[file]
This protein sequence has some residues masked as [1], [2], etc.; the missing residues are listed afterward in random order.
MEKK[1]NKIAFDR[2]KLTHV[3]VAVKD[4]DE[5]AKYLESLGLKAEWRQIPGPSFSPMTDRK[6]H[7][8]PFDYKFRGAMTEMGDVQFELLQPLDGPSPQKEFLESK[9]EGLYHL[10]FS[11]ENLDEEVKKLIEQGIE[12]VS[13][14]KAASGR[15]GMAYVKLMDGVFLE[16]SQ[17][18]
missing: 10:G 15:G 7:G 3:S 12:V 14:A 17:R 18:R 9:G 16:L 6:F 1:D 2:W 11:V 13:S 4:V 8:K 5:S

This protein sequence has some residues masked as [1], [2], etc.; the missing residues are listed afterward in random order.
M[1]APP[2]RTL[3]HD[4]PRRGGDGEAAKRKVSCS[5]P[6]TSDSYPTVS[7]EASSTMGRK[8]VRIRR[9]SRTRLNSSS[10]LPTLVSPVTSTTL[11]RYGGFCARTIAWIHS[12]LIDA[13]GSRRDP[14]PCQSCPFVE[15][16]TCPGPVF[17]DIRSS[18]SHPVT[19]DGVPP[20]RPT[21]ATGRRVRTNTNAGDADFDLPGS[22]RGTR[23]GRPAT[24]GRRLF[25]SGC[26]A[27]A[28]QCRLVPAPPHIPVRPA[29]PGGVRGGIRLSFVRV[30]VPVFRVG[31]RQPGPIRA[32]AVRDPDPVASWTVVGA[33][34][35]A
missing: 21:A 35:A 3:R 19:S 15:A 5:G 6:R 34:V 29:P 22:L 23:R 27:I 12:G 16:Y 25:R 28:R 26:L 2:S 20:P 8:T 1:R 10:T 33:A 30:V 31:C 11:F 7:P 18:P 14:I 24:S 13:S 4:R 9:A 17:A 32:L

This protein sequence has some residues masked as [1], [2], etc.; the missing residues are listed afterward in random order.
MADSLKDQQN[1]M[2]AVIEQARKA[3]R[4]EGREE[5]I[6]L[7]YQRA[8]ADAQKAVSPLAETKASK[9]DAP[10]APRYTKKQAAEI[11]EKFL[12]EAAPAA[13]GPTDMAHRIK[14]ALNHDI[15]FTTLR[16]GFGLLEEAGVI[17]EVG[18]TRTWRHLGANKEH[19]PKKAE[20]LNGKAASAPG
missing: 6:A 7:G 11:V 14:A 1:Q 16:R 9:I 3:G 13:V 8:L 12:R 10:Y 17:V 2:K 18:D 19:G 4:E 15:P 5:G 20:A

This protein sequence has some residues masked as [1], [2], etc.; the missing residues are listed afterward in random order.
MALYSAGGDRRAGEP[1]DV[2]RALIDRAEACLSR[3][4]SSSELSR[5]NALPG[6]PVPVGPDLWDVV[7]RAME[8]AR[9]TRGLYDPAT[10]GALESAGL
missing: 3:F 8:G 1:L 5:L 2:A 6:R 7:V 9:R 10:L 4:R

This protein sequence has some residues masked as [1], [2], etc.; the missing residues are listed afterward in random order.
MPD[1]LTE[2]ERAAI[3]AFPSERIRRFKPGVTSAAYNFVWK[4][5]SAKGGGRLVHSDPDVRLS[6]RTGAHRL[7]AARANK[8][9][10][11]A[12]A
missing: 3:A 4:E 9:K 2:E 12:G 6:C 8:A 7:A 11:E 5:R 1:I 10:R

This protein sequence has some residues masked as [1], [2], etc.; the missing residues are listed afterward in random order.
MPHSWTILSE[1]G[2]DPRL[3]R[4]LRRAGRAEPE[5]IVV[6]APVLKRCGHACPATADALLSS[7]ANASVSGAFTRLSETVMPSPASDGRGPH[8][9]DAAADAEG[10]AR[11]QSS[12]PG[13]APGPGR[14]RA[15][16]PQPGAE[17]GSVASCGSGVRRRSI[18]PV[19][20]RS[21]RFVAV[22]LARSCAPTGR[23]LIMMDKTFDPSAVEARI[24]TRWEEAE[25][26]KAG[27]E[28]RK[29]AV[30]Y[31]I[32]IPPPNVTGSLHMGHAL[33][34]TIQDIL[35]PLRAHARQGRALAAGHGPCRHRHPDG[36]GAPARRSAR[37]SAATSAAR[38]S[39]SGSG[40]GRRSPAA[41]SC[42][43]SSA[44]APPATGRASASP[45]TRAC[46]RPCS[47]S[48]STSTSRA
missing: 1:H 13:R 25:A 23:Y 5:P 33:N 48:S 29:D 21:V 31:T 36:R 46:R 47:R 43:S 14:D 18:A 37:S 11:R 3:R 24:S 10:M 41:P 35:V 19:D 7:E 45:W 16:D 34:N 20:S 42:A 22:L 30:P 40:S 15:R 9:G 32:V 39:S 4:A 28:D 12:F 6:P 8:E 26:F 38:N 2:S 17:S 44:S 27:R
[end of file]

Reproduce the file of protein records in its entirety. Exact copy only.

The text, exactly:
This protein sequence has some residues masked as [1], [2], etc.; the missing residues are listed afterward in random order.
MEKK[1]NKIAFDR[2]KLTHV[3]VAVKD[4]DE[5]AKYLESLGLKAEWRQIPGPSFSPMTDRK[6]H[7][8]PFDYKFRGAMTEMGDVQFELLQPLDGPSPQKEFLESK[9]EGLYHL[10]FS[11]ENLDEEVKKLIEQGIE[12]VS[13][14]KAASGR[15]GMAYVKLMDGVFLE[16]SQ[17][18]
missing: 10:G 15:G 7:G 3:S 12:V 14:A 17:R 18:R 9:G 16:L 6:F 1:D 2:W 11:V 13:S 4:V 8:K 5:S

This protein sequence has some residues masked as [1], [2], etc.; the missing residues are listed afterward in random order.
M[1]APP[2]RTL[3]HD[4]PRRGGDGEAAKRKVSCS[5]P[6]TSDSYPTVS[7]EASSTMGRK[8]VRIRR[9]SRTRLNSSS[10]LPTLVSPVTSTTL[11]RYGGFCARTIAWIHS[12]LIDA[13]GSRRDP[14]PCQSCPFVE[15][16]TCPGPVF[17]DIRSS[18]SHPVT[19]DGVPP[20]RPT[21]ATGRRVRTNTNAGDADFDLPGS[22]RGTR[23]GRPAT[24]GRRLF[25]SGC[26]A[27]A[28]QCRLVPAPPHIPVRPA[29]PGGVRGGIRLSFVRV[30]VPVFRVG[31]RQPGPIRA[32]AVRDPDPVASWTVVGA[33][34][35]A
missing: 21:A 35:A 3:R 19:S 15:A 5:G 6:R 34:V 29:P 22:L 23:R 27:I 12:G 16:Y 25:R 28:R 26:L 2:S 20:P 8:T 1:R 10:T 33:A 30:V 31:C 11:F 7:P 18:P 14:I 24:S 13:S 4:R 9:A 17:A 32:L

This protein sequence has some residues masked as [1], [2], etc.; the missing residues are listed afterward in random order.
MADSLKDQQN[1]M[2]AVIEQARKA[3]R[4]EGREE[5]I[6]L[7]YQRA[8]ADAQKAVSPLAETKASK[9]DAP[10]APRYTKKQAAEI[11]EKFL[12]EAAPAA[13]GPTDMAHRIK[14]ALNHDI[15]FTTLR[16]GFGLLEEAGVI[17]EVG[18]TRTWRHLGANKEH[19]PKKAE[20]LNGKAASAPG
missing: 6:A 7:G 11:V 14:A 1:Q 16:R 9:I 3:G 13:V 8:L 12:R 10:Y 17:V 2:K 18:D 19:G 4:E 15:P 5:G 20:A

This protein sequence has some residues masked as [1], [2], etc.; the missing residues are listed afterward in random order.
MALYSAGGDRRAGEP[1]DV[2]RALIDRAEACLSR[3][4]SSSELSR[5]NALPG[6]PVPVGPDLWDVV[7]RAME[8]AR[9]TRGLYDPAT[10]GALESAGL
missing: 3:F 8:G 1:L 5:L 2:A 6:R 7:V 9:R 10:L 4:R

This protein sequence has some residues masked as [1], [2], etc.; the missing residues are listed afterward in random order.
MPD[1]LTE[2]ERAAI[3]AFPSERIRRFKPGVTSAAYNFVWK[4][5]SAKGGGRLVHSDPDVRLS[6]RTGAHRL[7]AARANK[8][9][10][11]A[12]A
missing: 3:A 4:E 9:K 2:E 12:G 6:C 8:A 7:A 11:E 5:R 1:I 10:R

This protein sequence has some residues masked as [1], [2], etc.; the missing residues are listed afterward in random order.
MPHSWTILSE[1]G[2]DPRL[3]R[4]LRRAGRAEPE[5]IVV[6]APVLKRCGHACPATADALLSS[7]ANASVSGAFTRLSETVMPSPASDGRGPH[8][9]DAAADAEG[10]AR[11]QSS[12]PG[13]APGPGR[14]RA[15][16]PQPGAE[17]GSVASCGSGVRRRSI[18]PV[19][20]RS[21]RFVAV[22]LARSCAPTGR[23]LIMMDKTFDPSAVEARI[24]TRWEEAE[25][26]KAG[27]E[28]RK[29]AV[30]Y[31]I[32]IPPPNVTGSLHMGHAL[33][34]TIQDIL[35]PLRAHARQGRALAAGHGPCRHRHPDG[36]GAPARRSAR[37]SAATSAAR[38]S[39]SGSG[40]GRRSPAA[41]SC[42][43]SSA[44]APPATGRASASP[45]TRAC[46]RPCS[47]S[48]STSTSRA
missing: 1:H 13:R 25:A 23:Y 5:P 33:N 48:S 29:D 21:V 31:T 36:R 46:R 47:R 43:S 14:D 18:A 37:S 11:R 3:R 24:S 10:M 41:P 35:V 19:D 7:E 45:W 16:D 34:N 20:S 42:A 22:L 30:P 40:S 15:R 9:G 32:V 39:S 4:A 28:D 12:F 6:P 8:E 26:F 38:N 2:S 17:S 44:S 27:R